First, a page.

Poor allocation, system failure stall agric research potentials

GMO crop plants in the laboratory of genetic research
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Agricultural research institutes operating in the country have failed to provide technologies that will improve farmers output as low yield per hectare of most food and cash crop still persists, BusinessDay investigations have shown.

Analysts attribute the inability of agric research institutes to reach its potentials to poor funding, system failure, corruption and total neglect of the institutions by the government.

According to them, there is need for the government to address this issue if it wants agriculture to play a leading role in the diversification process.

“The research institutions are underfunded and they lack basic facilities. Equipment for research are obsolete or not in existence in many of these institutes,” said Micheal Oluwole Ajala, professor of Seed Technology, Federal University of Agriculture Abeokuta (FUNAAB).

“Corruption is also a big problem. Most of the money allocated to these institutions in the budget doesn’t get to the institutions. One third of the total allocations finally get to these institutions. The money gets into private hands instead of the research institutions,” Ajala said.

Data obtained from the budgetary allocation to the agricultural ministry shows that the research institutions get an average of N19.6 billion yearly in the last three years. This means that the country cumulatively spent N59 billion on research institutes in the last three years without commensurate result.

In its bid to increase agricultural productivity, improve the lives of rural communities and make Nigeria sufficient in food, the federal government established various agric research institutes with a focus on food and cash crop, mandated to provide technologies that will increase farmers’ productivity and boost food production.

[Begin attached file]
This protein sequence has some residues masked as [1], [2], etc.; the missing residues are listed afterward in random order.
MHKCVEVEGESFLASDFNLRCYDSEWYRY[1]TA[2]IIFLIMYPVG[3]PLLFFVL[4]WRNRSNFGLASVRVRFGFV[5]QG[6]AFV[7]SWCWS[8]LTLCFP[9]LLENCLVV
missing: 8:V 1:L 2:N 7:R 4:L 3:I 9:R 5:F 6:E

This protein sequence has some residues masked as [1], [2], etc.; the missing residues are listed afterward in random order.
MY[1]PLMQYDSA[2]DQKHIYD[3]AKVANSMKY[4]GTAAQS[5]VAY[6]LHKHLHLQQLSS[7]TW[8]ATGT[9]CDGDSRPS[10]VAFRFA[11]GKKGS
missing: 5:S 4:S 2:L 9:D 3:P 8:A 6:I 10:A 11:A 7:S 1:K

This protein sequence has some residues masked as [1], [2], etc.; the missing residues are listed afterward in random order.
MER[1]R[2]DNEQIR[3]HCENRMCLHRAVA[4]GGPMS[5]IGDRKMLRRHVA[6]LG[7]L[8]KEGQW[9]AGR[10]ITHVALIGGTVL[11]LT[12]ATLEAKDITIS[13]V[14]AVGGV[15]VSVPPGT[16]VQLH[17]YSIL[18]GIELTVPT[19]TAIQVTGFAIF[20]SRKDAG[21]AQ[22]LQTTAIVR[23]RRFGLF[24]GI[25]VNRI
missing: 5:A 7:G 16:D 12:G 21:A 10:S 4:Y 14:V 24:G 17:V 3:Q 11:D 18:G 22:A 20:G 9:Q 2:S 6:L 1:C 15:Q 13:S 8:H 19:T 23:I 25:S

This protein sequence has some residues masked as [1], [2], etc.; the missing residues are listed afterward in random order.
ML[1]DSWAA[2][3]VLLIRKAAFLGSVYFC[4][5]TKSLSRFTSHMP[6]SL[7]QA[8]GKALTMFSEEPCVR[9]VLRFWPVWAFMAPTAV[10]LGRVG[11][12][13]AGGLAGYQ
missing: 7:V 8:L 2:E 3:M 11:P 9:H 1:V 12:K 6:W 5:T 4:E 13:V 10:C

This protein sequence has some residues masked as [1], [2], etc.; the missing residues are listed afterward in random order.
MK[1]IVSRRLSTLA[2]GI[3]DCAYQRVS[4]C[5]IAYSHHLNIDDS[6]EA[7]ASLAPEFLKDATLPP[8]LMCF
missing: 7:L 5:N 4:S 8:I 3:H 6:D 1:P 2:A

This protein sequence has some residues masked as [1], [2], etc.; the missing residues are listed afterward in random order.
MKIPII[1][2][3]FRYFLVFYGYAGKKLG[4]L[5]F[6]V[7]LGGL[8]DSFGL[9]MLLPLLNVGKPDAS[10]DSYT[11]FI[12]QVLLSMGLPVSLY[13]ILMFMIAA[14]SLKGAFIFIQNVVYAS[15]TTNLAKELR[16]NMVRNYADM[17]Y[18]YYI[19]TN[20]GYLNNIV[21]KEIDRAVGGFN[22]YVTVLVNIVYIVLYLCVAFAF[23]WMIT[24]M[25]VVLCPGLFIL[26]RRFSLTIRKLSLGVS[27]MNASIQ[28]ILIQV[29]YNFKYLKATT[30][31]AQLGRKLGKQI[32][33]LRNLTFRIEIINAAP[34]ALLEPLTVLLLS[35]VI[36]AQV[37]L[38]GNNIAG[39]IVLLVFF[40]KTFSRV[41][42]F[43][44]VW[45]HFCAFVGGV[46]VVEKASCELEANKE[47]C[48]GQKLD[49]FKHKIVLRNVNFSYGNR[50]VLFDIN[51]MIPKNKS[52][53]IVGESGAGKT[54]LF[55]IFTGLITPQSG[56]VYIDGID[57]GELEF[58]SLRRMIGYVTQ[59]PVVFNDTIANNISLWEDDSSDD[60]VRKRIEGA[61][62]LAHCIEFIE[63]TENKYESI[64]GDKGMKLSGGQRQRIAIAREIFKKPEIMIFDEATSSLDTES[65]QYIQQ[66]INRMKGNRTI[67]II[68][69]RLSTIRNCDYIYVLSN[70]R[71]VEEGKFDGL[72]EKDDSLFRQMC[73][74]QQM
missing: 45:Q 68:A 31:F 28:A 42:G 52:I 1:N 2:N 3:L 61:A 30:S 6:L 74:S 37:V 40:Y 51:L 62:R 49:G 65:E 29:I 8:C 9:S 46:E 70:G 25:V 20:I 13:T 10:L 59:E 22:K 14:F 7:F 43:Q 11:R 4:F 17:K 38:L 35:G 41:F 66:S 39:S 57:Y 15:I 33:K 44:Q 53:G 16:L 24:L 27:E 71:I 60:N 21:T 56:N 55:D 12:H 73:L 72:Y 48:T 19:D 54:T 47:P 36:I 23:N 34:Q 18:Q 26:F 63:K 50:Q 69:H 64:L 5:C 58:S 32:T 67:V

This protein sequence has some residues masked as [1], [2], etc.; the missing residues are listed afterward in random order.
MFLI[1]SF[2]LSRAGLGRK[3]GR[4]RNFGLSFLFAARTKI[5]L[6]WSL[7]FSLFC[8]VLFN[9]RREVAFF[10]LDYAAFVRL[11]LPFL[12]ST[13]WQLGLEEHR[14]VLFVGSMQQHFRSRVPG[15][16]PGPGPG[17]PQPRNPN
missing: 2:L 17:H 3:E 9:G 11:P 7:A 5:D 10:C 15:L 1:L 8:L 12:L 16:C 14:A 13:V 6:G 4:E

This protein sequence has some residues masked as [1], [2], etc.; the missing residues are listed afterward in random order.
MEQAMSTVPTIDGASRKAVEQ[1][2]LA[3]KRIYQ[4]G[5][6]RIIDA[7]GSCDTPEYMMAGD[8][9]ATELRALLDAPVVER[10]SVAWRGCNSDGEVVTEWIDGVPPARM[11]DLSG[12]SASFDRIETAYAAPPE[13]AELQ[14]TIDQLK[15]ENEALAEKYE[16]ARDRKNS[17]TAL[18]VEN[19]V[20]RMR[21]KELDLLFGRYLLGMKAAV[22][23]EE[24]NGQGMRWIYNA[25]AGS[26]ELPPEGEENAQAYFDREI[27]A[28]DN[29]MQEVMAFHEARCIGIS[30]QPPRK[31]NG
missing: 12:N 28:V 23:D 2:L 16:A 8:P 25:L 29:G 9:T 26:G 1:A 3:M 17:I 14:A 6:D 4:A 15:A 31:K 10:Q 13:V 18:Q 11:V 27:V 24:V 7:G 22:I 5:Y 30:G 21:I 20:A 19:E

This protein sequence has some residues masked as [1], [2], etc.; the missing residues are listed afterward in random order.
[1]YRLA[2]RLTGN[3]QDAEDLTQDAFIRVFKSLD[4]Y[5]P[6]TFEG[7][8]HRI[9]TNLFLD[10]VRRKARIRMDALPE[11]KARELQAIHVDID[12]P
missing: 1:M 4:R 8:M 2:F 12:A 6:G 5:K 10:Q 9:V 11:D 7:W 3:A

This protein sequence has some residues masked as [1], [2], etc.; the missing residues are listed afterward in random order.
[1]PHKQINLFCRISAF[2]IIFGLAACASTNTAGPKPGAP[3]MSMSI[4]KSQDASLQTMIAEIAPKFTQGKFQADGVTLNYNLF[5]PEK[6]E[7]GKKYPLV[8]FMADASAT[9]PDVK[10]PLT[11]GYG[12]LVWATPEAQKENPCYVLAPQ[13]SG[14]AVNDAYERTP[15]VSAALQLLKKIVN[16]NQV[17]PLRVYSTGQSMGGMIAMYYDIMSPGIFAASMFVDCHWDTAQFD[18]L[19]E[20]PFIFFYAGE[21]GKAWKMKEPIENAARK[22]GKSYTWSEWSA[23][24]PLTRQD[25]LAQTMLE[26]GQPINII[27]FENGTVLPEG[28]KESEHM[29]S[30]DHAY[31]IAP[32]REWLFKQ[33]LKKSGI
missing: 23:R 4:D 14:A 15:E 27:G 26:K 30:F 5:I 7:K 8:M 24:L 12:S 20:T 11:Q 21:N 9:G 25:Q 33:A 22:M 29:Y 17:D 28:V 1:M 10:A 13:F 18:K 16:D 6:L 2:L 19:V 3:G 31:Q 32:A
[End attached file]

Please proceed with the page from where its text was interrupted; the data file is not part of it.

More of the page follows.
But today, the dream has become dead, the vision blurred and the mission a mere statement of expression as majority of the institutes are mere shadow of themselves.

“We have a total of 13,000,000 staff members and 90 percent of the yearly allocation goes into salaries and emoluments. Only 10 percent goes into research. This is why the institutes have not been able to improve farmers output,” said Baba Yusuf Abubakar, executive secretary, Agricultural Research Council of Nigeria (ARCN).

Despite the country’s large size of agriculture in relation to other African nations, Nigeria lags behind its peers in the sector in terms of research funding.

For every $100 of agricultural output, Nigeria invests only $0.42 into agricultural research, as compared to $0.94 and $1.40 in Ghana and Uganda respectively, according to a 2015 report by ActionAid.

“The agricultural research institutions in the country are not working. They have not improved farmers’ output in any way,” said Tunde Oyelola, chairman, MAN Export Group.

Nigeria has the highest agricultural research system in Africa though, in terms of investments and number of researchers, with over 80 government and high education institutes and over 2,000 researchers engaged in research. However, official fraud limits funds from reaching their points of critical need.

“Government needs to fund them adequately because research is not cheap and to ensure that the funds get to the institutions,” Oyelola adds.

The research institutes have blamed the inability of them to improve farmers output on failed government structures that does not allow effective and efficient translation of what the researchers are doing to the farmers.

According to Celestine Ikuenobe, director of research, Nigerian Institute of Oil Palm Research (NIFOR), “despite poor funding, we still provide some technologies for farmers but the government structures has failed to translate the technologies to farmers.

Most of the seedlings used by farmers across the federation are imported from other countries and this has led to the importation and distribution of fake seeds in the country. Many research institutes are redundant and are not conducting any research.

“Because you don’t produce, people smuggle or import various types of vaccines into this country. We need more vaccines,” Audu Ogbe, Minister of Agriculture and Rural Development said to researchers when commissioning the Biosafety level three laboratory at the National Veterinary Research Institute (NVRI), Vom recently.

 

Josephine Okojie

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